Lost Memory
Lost Memory on October 31, 2009 at 2:12 am

This is the National Register of Historic Places nomination form for the Will Rogers Theater.

Lost Memory
Lost Memory on May 15, 2009 at 6:23 pm

Here are more 1983 photos including some of the interior:









kencmcintyre on April 23, 2009 at 2:28 am

Here are some 1983 photos. The city is misidentified as Champaign in the first photo.

Lost Memory
Lost Memory on August 9, 2007 at 3:39 am

Here is another recent photo of the Will Rogers Theater.

Lost Memory
Lost Memory on January 13, 2007 at 9:32 pm

Added to the National Register of Historic Places in 1984

Will Rogers Theatre and Commercial Block (added 1984 – Building – #84001066)
705-715 Monroe Ave., Charleston
Historic Significance: Architecture/Engineering
Architect, builder, or engineer: Kennedy,Roy M., multiple
Architectural Style: Art Deco
Area of Significance: Architecture
Period of Significance: 1925-1949
Owner: Private
Historic Function: Commerce/Trade, Recreation And Culture
Historic Sub-function: Specialty Store, Theater
Current Function: Commerce/Trade, Recreation And Culture
Current Sub-function: Specialty Store, Theater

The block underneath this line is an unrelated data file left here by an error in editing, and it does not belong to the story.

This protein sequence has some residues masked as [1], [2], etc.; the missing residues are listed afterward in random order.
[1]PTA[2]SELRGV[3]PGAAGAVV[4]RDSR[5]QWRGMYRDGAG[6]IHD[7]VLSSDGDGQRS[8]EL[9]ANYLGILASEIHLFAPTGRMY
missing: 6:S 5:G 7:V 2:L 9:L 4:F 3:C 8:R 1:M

Lost Memory
Lost Memory on October 27, 2006 at 3:00 pm

This is a recent photo of the Will Rogers Theater.

Lost Memory
Lost Memory on March 30, 2005 at 3:39 pm

You can read the entire nomination form for the National Register of Historic Places if you want. It lists this theater as being built in 1935 but not opening until Feb of 1938. You need the Adobe reader installed on your computer to read this:

Lost Memory
Lost Memory on March 30, 2005 at 3:22 pm

This building was added to the National Register of Historic Places on 1/12/1984. The report and some 1983 photos are here:
View link

joyp on February 24, 2004 at 7:04 pm

The Gregg Toland Day Festival is September 25, 2004. The festivities include free showings of “Citizen Kane” and Wuthering Heights" at the Will Rogers as well as art vendors, live period music, children’s activities, walking tours, and an exhibit on Toland and his family roots. In conjunction with the festival, there will also be an academic symposium on September 24-25, 2004. For details, please use www.greggtolandday.com